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Rove names 10 potential GOP nominees for president

Rove names 10 potential GOP nominees for president

Karl Rove’s speech at the downtown Phoenix Sheraton Tuesday started out with about as much intrigue as I expected from the top political advisor for former President George W. Bush; for the first half-hour he flaunted an uncanny grasp for statistics as he explained exactly what’s wrong with the health care law and predicted how the 2012 elections would pan out if voters followed the same patterns as they did on Nov. 2.

It was numbers overload, even for someone who routinely tracks those things.

Honestly, I kept myself busy during that portion of the speech by imagining just how dangerous the security detail sitting next to the stage really was. You gotta’ think they put some pretty experienced bodyguards on guys like Rove, whom is routinely the subject of protests for his role in the Bush administration’s decision to go to war in the Middle East.

Twice, in fact, during Rove’s speech, protesters barged into the room to shout something that was unintelligible from where I was sitting. Rove just kept talking while authorities wrangled the protesters out of the ballroom, unfazed as if that’s what always happens during the Phoenix Chamber’s luncheon speeches.

As usual, Rove got more interesting toward the end when people in the crowd got to forward their questions through moderator-on-stage Russell Smolden. One of the questions was whether Rove had insight on the 2012 GOP presidential candidates and, if so, which one was the frontrunner.

Rove replied by saying it was too early to name a frontrunner because there is no single heir-apparent as there has been for the GOP during recent election cycles.

Instead, he rattled off 10 potential nominees: Former New York Gov. George Pataki, Mississippi Gov. Haley Barbour, Indiana Gov. Mitch Daniels, former Speaker of the House Newt Gingrich, former Arkansas Gov. Mike Huckabee, Louisiana Gov. Bobby Jindal, former Alaska Gov. Sarah Palin, Minnesota Gov. TIm Pawlenty, Massachusetts Gov. Mitt Romney and South Dakota Sen. John Thune.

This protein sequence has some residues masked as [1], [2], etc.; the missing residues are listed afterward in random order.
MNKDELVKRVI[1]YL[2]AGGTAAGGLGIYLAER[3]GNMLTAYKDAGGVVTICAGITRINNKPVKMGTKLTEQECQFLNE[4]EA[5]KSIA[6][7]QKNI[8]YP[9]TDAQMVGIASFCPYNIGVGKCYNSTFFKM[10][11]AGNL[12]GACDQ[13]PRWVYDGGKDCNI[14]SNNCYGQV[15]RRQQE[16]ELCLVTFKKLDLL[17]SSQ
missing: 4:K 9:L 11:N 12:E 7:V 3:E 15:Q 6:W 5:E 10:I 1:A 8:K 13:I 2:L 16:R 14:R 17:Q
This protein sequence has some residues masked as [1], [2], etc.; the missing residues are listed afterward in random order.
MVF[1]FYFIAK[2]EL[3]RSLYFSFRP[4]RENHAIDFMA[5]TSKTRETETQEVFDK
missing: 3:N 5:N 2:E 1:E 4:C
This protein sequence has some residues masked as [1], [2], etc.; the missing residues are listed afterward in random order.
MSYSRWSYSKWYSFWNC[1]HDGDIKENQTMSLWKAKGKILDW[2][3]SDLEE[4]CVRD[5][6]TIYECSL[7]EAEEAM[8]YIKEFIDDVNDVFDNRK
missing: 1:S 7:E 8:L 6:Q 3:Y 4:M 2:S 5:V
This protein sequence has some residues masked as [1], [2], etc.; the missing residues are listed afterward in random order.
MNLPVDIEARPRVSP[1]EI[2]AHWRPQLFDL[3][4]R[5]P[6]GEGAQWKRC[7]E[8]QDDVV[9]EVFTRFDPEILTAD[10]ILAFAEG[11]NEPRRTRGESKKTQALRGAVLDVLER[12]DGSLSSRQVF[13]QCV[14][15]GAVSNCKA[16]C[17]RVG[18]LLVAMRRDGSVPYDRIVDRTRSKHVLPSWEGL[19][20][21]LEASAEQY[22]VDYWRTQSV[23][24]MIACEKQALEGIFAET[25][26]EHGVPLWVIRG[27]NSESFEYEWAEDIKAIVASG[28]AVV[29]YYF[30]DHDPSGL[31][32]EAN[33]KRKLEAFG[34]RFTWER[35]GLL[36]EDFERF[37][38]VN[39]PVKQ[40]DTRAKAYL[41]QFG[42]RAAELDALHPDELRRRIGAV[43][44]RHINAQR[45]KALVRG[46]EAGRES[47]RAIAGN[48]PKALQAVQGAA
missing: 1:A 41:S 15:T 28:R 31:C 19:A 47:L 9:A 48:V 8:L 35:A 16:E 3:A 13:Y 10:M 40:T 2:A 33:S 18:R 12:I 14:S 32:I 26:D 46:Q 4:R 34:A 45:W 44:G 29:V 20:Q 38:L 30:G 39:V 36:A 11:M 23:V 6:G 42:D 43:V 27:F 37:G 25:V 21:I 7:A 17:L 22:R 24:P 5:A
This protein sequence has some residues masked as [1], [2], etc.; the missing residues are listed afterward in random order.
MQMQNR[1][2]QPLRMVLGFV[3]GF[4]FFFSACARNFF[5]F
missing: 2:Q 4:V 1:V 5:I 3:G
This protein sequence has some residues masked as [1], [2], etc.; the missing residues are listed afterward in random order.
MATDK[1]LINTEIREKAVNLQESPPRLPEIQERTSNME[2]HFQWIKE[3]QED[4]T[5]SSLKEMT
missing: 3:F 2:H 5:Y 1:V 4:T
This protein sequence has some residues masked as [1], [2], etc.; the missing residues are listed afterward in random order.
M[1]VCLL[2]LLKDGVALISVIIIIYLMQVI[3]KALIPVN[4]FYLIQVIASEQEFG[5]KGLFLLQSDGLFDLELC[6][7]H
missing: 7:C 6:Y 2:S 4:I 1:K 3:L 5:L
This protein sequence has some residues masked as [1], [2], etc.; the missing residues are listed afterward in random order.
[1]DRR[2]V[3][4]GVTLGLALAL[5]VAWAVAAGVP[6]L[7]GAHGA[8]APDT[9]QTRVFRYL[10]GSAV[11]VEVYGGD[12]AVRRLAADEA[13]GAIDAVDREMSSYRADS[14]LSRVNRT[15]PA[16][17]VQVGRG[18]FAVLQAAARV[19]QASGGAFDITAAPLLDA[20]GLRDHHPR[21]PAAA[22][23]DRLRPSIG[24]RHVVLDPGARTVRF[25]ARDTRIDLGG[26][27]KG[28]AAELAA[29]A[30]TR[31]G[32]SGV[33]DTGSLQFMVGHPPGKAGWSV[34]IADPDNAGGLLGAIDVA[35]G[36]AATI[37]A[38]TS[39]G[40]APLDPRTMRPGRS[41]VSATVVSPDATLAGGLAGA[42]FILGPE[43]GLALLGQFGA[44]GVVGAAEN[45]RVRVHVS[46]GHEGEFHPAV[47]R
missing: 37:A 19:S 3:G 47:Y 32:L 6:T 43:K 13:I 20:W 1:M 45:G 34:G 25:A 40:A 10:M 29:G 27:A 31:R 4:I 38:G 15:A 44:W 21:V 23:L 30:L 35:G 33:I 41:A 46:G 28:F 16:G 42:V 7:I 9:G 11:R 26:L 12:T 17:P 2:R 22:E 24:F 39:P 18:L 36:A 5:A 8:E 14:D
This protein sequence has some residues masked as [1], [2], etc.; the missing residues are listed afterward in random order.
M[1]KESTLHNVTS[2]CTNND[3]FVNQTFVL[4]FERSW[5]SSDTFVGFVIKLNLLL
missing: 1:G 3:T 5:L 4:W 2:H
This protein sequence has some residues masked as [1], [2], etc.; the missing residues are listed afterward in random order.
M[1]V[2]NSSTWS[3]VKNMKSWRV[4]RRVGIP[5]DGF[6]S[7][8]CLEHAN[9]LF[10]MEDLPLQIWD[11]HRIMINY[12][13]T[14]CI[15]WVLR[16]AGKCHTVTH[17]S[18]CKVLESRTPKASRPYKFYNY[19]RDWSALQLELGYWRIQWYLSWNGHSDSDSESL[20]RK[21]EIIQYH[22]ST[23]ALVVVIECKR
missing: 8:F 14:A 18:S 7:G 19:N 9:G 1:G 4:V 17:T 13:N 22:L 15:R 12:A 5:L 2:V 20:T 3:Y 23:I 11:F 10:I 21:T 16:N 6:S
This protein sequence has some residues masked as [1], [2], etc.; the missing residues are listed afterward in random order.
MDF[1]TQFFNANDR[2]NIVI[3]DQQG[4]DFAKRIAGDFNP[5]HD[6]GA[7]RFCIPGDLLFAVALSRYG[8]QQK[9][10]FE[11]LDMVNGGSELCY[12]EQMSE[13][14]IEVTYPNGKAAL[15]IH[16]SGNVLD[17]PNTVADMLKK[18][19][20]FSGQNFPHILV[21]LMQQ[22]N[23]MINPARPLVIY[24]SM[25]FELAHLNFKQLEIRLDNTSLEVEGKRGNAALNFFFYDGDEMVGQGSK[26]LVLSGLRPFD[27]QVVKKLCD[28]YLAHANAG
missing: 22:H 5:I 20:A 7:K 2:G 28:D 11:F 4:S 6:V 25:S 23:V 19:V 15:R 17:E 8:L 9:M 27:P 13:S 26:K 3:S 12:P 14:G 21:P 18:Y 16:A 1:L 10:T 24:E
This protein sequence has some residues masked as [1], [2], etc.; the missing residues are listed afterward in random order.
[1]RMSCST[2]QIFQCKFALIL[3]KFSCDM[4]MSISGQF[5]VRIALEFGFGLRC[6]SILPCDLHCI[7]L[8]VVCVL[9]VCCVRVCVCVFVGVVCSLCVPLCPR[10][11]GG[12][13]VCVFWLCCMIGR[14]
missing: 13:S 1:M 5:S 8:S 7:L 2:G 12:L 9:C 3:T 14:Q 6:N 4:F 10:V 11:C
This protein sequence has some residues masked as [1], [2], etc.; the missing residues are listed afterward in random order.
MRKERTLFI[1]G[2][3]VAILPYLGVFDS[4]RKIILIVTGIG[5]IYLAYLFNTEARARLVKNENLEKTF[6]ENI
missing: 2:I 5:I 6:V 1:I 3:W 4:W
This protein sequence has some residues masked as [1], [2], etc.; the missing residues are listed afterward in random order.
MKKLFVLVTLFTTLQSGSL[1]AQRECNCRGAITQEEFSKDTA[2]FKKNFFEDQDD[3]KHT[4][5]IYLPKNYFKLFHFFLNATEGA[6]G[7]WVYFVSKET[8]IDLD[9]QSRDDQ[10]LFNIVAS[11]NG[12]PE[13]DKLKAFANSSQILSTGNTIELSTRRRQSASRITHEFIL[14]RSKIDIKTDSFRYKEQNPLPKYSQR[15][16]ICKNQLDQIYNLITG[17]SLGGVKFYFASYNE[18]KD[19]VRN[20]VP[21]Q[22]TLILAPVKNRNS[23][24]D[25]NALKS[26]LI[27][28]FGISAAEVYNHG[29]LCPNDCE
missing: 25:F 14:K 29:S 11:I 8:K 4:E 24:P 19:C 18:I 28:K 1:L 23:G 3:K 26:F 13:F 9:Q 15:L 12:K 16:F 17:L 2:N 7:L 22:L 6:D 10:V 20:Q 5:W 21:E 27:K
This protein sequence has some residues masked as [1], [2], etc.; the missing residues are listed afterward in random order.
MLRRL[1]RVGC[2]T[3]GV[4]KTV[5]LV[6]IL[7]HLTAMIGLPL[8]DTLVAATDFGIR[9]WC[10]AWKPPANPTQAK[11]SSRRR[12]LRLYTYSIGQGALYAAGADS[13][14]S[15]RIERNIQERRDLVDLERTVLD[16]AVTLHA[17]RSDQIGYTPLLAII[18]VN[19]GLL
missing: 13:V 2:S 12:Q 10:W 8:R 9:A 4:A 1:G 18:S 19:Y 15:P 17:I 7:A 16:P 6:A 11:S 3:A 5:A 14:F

1. JonSE of Arizona
    JonSE of Arizona11-10-2010

    Rove’s political day has come and gone with Republican-leaning voters. Only establishment and media types continue to listen to him. Bush, with Rove at his side, destroyed the Republican party much as Obama now is wiping out the Democrat party. Republicans recovered the House only because of actions by Obama, Pelosi, and their left-leaning cohorts, not because of any satisfaction with Rove and the Republican establishment. Conservatives thank America’s disgust with the ruling Democrats and the Tea Party movement’s harnessing of that disgust for recent Republican election success, and it will be those factors not anything Rove says or does which will attract their votes in 2012. Carl Rove heeds zip his lips and slink of into political dark of the night.

  2. Judy Gignac
    Judy Gignac11-10-2010

    Okay, so the health care bill is flawed. I can agree with that, but just what is the Republican solution to the flaws: repeal the whole thing or fix it? Just yesterday it was announced that another 4 million people lost their health insurance, so obviously repeal is the answer, right? Wrong! I would love to see the two parties get together and figure out where they agree and do something good for the country and its people. Fat chance? I hope not.

  3. chris

    Rove has his place.. he’s a numbers cruncher. I never agreed with him until his opinion about Christine O’Donnell (seems a nice gal, but shouldn’t run for political office these days – things are too serious).

    I hope Mitch Daniels runs. Everyone says “Who?” but it’s easy to get info about him. He doesn’t cave to every whining group, but gathers and weighs information to make decisions – remember those days? (I don’t…). Mitch turned Indiana’s $600M deficit into a $300M surplus within a year during his first term – not all changes were popular, but he worked with others, turned the state around, and easily won a second term.

  4. chris

    Judy: “I would love to see the two parties get together and figure out where they agree and do something good for the country and its people. Fat chance? I hope not.”

    You got that right… if one party does something, the other says it’s no good and offers no alternative or modification. I think that will change – we just need the right people in office who want to fix problems for the majority instead of pleasing a small sector of constituents. We need to get the country back to “United We Stand” instead of “Us and Them”.

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